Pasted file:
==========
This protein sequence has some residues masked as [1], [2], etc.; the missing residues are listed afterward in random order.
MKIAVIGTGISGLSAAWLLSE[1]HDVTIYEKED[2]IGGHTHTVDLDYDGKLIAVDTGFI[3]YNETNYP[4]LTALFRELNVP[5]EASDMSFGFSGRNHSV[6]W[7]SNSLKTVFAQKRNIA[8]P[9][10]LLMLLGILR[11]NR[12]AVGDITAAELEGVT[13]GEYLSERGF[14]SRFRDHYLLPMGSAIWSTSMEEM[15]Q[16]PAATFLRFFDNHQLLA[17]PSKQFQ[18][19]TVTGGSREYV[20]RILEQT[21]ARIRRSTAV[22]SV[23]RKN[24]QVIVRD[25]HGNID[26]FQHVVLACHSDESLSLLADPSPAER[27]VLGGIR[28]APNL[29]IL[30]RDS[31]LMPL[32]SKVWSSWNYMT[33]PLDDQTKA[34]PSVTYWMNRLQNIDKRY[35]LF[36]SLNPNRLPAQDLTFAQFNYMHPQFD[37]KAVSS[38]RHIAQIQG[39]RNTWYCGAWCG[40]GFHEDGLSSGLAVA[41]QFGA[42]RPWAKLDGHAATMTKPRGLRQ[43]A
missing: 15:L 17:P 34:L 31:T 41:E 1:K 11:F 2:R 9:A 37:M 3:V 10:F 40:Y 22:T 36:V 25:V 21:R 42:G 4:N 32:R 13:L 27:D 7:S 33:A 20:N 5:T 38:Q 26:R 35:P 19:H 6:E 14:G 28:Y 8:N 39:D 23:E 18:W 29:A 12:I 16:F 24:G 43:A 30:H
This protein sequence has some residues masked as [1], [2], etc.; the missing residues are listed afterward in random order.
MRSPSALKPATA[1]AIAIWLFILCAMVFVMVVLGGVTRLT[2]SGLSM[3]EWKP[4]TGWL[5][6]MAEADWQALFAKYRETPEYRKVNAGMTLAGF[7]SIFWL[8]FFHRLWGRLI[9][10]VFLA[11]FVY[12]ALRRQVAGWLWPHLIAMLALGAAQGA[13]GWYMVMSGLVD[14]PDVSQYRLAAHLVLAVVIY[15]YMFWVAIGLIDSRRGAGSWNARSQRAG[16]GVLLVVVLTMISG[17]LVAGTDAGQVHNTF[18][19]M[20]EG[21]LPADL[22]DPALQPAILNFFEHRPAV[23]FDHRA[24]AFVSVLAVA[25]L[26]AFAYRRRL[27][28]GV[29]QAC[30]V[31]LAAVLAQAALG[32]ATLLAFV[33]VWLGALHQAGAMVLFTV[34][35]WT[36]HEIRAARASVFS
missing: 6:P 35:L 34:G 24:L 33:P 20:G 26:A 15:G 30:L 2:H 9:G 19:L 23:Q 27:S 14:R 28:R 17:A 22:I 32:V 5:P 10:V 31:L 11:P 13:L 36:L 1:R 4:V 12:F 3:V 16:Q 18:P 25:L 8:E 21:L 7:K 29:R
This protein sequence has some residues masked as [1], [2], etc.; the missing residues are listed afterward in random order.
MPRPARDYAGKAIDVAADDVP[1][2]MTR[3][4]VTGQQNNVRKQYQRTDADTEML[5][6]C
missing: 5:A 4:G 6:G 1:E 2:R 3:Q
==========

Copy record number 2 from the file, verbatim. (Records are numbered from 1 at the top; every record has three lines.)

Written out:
This protein sequence has some residues masked as [1], [2], etc.; the missing residues are listed afterward in random order.
MRSPSALKPATA[1]AIAIWLFILCAMVFVMVVLGGVTRLT[2]SGLSM[3]EWKP[4]TGWL[5][6]MAEADWQALFAKYRETPEYRKVNAGMTLAGF[7]SIFWL[8]FFHRLWGRLI[9][10]VFLA[11]FVY[12]ALRRQVAGWLWPHLIAMLALGAAQGA[13]GWYMVMSGLVD[14]PDVSQYRLAAHLVLAVVIY[15]YMFWVAIGLIDSRRGAGSWNARSQRAG[16]GVLLVVVLTMISG[17]LVAGTDAGQVHNTF[18][19]M[20]EG[21]LPADL[22]DPALQPAILNFFEHRPAV[23]FDHRA[24]AFVSVLAVA[25]L[26]AFAYRRRL[27][28]GV[29]QAC[30]V[31]LAAVLAQAALG[32]ATLLAFV[33]VWLGALHQAGAMVLFTV[34][35]WT[36]HEIRAARASVFS
missing: 6:P 35:L 34:G 24:L 33:P 20:G 26:A 15:G 30:L 2:H 9:G 19:L 23:Q 27:S 14:R 28:R 17:A 22:I 32:V 5:P 10:V 31:L 11:P 13:L 36:L 1:R 4:V 12:F 3:V 16:Q 18:P 25:L 8:E 21:L 7:K 29:R